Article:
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Start-Up Gains Drug Nanoparticle Manufacturing Tech

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(Public Domain Pictures, Pixabay)

13 Nov. 2020. A new enterprise spun-off from University of Connecticut is acquiring a technology for continuous manufacturing of nanoscale drug particles. Diant Pharma Inc., formed last year in Mansfield, Connecticut, is licensing the technology developed by two UConn researchers, also founders of the company.

Diant Pharma is the creation of pharmacy school faculty Diane Burgess and Antonio Costa, a research assistant professor in Burgess’s lab. The lab studies drug delivery processes, including nanoscale materials made into suspensions or emulsions for delivering therapeutic cargoes. Among the ways of delivering drugs with these methods is liposomes, tiny bubbles made from lipids or natural oils, with nanoscale drug molecule particles carried inside the bubbles.

Burgess and Costa took the idea further by designing techniques for manufacturing liposomes with nanoscale drug particles as a continuous process, a more efficient and economical production method than conventional manufacturing of drugs in discrete batches. Continuous manufacturing allows for longer high-volume production runs that process raw materials during the entire run, directly into the finished product. Batch processing, on the other hand, creates a predetermined quantity, often dictated by the size of the containers in the manufacturing plant.

Continuous manufacturing offers other advantages, say the researchers. The technology enables more fine tuning of production factors, such as particle size encased in liposomes. Also, this process usually takes up less physical space than batch processing, requiring a smaller footprint in valuable clean-room facilities.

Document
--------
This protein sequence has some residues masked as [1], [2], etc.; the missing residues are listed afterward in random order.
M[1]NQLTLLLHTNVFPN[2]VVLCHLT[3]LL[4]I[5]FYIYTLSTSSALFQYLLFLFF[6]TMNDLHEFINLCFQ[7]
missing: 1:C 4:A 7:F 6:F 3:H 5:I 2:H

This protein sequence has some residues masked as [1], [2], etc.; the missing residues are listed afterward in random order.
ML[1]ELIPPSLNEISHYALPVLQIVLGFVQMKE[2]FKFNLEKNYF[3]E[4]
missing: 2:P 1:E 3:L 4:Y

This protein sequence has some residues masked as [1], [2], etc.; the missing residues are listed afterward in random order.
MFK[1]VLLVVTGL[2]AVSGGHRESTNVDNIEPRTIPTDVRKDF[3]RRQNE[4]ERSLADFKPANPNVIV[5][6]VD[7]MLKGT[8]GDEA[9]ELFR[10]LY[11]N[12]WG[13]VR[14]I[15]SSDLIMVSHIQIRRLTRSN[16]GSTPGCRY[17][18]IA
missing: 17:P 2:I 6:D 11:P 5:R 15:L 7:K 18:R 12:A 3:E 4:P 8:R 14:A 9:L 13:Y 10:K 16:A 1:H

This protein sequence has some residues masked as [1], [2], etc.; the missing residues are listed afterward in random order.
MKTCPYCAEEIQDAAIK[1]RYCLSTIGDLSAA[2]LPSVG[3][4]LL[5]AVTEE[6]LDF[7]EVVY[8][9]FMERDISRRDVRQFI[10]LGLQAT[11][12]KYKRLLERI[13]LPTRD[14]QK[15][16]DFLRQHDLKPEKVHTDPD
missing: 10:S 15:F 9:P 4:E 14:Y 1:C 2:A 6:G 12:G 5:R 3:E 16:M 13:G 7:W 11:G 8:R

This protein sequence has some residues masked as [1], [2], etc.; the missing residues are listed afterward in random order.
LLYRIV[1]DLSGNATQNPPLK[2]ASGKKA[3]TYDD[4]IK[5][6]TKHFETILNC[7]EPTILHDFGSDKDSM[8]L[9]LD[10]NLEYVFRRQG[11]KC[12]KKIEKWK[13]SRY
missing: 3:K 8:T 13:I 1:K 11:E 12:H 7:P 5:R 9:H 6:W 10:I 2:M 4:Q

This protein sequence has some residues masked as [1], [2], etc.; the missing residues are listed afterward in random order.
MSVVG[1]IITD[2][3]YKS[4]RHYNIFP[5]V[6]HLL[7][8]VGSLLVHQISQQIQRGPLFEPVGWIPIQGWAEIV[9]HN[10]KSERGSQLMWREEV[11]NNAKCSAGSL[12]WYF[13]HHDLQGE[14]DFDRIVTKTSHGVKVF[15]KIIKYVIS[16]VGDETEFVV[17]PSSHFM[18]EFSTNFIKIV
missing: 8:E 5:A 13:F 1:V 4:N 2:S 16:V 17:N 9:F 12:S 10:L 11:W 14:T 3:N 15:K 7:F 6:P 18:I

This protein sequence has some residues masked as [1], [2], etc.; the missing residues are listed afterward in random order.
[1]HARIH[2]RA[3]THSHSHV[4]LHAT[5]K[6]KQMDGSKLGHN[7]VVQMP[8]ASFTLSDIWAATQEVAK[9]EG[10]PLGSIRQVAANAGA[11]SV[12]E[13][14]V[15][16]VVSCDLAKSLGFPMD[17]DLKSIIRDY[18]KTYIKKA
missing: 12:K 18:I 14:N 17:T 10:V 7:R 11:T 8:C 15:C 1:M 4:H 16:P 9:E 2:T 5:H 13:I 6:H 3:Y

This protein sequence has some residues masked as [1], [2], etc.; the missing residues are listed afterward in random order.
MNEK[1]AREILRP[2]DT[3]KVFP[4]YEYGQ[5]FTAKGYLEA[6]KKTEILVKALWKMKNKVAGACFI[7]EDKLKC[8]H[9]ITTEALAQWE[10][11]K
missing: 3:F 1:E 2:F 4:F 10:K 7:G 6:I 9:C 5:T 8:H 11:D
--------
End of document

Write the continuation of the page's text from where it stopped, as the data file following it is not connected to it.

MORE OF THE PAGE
In addition, says the UConn team, continuous manufacturing allows for continuous quality monitoring, with the ability to catch errors in near real time. “We’re continuously checking quality during the entire process,” says Costa, Diant Pharma’s CEO in a university statement. With batch manufacturing, however, discovery of an error can mean discarding the entire batch.

UConn received a patent on the technology earlier this year, with Burgess and Costa listed as inventors. The patent outlines systems and methods for continuous production of drugs formulated into liposomes. The document describes mixing lipids and organic solvents to create the injected solutions, sending the lipid-solvent solution to one injection port and a water-based solution to a second port, positioning the injection ports for producing liposomes, and mixing the lipid and water-based solutions to create liposomes.

Diant Pharma is licensing the intellectual property rights from UConn, but details of the agreement, including financial terms, were not disclosed. Burgess and Costa founded Diant Pharma last year to further develop and commercialize the technology for pharmaceutical customers, but also for food, beverage, cosmetics, and textile companies. The company says it can create liposomes with nanoparticles from 50 to 500 nanometers in size using ethanol solvents, at high speed while adjusting for concentrations and filtration.

The researchers believe Diant Pharma can fill a critical need for high-speed drug manufacturing of Covid-19 vaccines and therapies, as well as other drugs in short supply. “Our company is being launched at a time when the need for such technology is really being recognized,” notes Burgess adding, “If you use this kind of manufacturing you could reach more people much more quickly.”

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